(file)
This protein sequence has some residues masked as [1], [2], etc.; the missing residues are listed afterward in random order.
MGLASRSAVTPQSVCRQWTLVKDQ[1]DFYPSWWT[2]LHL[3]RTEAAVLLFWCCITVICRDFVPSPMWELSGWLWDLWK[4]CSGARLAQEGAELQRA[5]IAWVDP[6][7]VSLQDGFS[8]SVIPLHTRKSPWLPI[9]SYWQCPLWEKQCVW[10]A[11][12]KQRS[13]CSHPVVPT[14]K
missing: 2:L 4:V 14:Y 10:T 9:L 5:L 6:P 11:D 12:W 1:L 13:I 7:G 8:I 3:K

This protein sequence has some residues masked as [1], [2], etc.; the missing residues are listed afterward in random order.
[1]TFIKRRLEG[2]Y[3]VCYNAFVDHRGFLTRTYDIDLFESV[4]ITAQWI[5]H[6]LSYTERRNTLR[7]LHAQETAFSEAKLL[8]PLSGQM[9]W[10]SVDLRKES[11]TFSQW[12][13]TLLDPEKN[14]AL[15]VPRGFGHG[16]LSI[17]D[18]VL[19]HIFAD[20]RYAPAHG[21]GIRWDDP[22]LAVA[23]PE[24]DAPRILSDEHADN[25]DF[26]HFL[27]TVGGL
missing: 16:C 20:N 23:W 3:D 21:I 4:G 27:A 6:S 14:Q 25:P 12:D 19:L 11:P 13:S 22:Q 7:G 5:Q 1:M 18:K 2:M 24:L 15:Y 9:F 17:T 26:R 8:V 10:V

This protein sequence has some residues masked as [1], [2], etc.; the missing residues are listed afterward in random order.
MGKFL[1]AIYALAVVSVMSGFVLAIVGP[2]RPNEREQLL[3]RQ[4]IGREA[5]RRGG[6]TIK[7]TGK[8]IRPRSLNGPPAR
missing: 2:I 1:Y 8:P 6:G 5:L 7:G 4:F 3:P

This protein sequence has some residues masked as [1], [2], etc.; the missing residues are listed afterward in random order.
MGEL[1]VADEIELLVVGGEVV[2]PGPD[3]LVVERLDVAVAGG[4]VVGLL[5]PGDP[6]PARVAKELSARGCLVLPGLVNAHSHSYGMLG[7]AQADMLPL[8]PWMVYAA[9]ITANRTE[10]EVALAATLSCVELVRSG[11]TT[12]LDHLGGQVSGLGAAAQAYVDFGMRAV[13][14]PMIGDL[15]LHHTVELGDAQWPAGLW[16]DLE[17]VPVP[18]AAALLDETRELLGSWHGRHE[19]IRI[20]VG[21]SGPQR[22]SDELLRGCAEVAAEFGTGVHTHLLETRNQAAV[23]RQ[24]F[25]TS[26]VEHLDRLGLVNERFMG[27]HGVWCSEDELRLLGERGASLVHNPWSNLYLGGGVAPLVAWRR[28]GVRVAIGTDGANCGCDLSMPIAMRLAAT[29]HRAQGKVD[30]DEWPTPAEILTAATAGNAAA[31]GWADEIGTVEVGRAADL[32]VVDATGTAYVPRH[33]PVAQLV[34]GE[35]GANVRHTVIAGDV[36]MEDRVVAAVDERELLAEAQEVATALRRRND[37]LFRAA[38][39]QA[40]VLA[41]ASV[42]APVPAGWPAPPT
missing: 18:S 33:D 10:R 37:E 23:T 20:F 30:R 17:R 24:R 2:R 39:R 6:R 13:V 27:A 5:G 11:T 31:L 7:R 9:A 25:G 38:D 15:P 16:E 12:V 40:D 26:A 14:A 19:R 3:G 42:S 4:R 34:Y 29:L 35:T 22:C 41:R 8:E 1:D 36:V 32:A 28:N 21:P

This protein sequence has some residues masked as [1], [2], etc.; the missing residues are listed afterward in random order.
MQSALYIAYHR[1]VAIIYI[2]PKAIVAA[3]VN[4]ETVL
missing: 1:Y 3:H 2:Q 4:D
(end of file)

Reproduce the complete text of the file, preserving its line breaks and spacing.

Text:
This protein sequence has some residues masked as [1], [2], etc.; the missing residues are listed afterward in random order.
MGLASRSAVTPQSVCRQWTLVKDQ[1]DFYPSWWT[2]LHL[3]RTEAAVLLFWCCITVICRDFVPSPMWELSGWLWDLWK[4]CSGARLAQEGAELQRA[5]IAWVDP[6][7]VSLQDGFS[8]SVIPLHTRKSPWLPI[9]SYWQCPLWEKQCVW[10]A[11][12]KQRS[13]CSHPVVPT[14]K
missing: 2:L 4:V 14:Y 10:T 9:L 5:L 6:P 11:D 12:W 1:L 13:I 7:G 8:I 3:K

This protein sequence has some residues masked as [1], [2], etc.; the missing residues are listed afterward in random order.
[1]TFIKRRLEG[2]Y[3]VCYNAFVDHRGFLTRTYDIDLFESV[4]ITAQWI[5]H[6]LSYTERRNTLR[7]LHAQETAFSEAKLL[8]PLSGQM[9]W[10]SVDLRKES[11]TFSQW[12][13]TLLDPEKN[14]AL[15]VPRGFGHG[16]LSI[17]D[18]VL[19]HIFAD[20]RYAPAHG[21]GIRWDDP[22]LAVA[23]PE[24]DAPRILSDEHADN[25]DF[26]HFL[27]TVGGL
missing: 16:C 20:N 23:W 3:D 21:I 4:G 27:A 6:S 14:Q 25:P 12:D 19:L 11:P 13:S 22:Q 7:G 5:Q 1:M 18:K 2:M 24:L 15:Y 9:F 17:T 26:R 8:V 10:V

This protein sequence has some residues masked as [1], [2], etc.; the missing residues are listed afterward in random order.
MGKFL[1]AIYALAVVSVMSGFVLAIVGP[2]RPNEREQLL[3]RQ[4]IGREA[5]RRGG[6]TIK[7]TGK[8]IRPRSLNGPPAR
missing: 2:I 1:Y 8:P 6:G 5:L 7:G 4:F 3:P

This protein sequence has some residues masked as [1], [2], etc.; the missing residues are listed afterward in random order.
MGEL[1]VADEIELLVVGGEVV[2]PGPD[3]LVVERLDVAVAGG[4]VVGLL[5]PGDP[6]PARVAKELSARGCLVLPGLVNAHSHSYGMLG[7]AQADMLPL[8]PWMVYAA[9]ITANRTE[10]EVALAATLSCVELVRSG[11]TT[12]LDHLGGQVSGLGAAAQAYVDFGMRAV[13][14]PMIGDL[15]LHHTVELGDAQWPAGLW[16]DLE[17]VPVP[18]AAALLDETRELLGSWHGRHE[19]IRI[20]VG[21]SGPQR[22]SDELLRGCAEVAAEFGTGVHTHLLETRNQAAV[23]RQ[24]F[25]TS[26]VEHLDRLGLVNERFMG[27]HGVWCSEDELRLLGERGASLVHNPWSNLYLGGGVAPLVAWRR[28]GVRVAIGTDGANCGCDLSMPIAMRLAAT[29]HRAQGKVD[30]DEWPTPAEILTAATAGNAAA[31]GWADEIGTVEVGRAADL[32]VVDATGTAYVPRH[33]PVAQLV[34]GE[35]GANVRHTVIAGDV[36]MEDRVVAAVDERELLAEAQEVATALRRRND[37]LFRAA[38][39]QA[40]VLA[41]ASV[42]APVPAGWPAPPT
missing: 18:S 33:D 10:R 37:E 23:T 20:F 30:R 17:R 24:R 2:R 39:R 6:R 13:V 27:A 5:G 11:T 31:L 7:R 9:A 25:G 38:D 15:P 16:E 12:V 40:D 26:A 14:A 19:R 3:G 42:S 4:R 34:Y 29:L 35:T 22:C 41:R 8:E 1:D 36:V 32:A 28:N 21:P

This protein sequence has some residues masked as [1], [2], etc.; the missing residues are listed afterward in random order.
MQSALYIAYHR[1]VAIIYI[2]PKAIVAA[3]VN[4]ETVL
missing: 1:Y 3:H 2:Q 4:D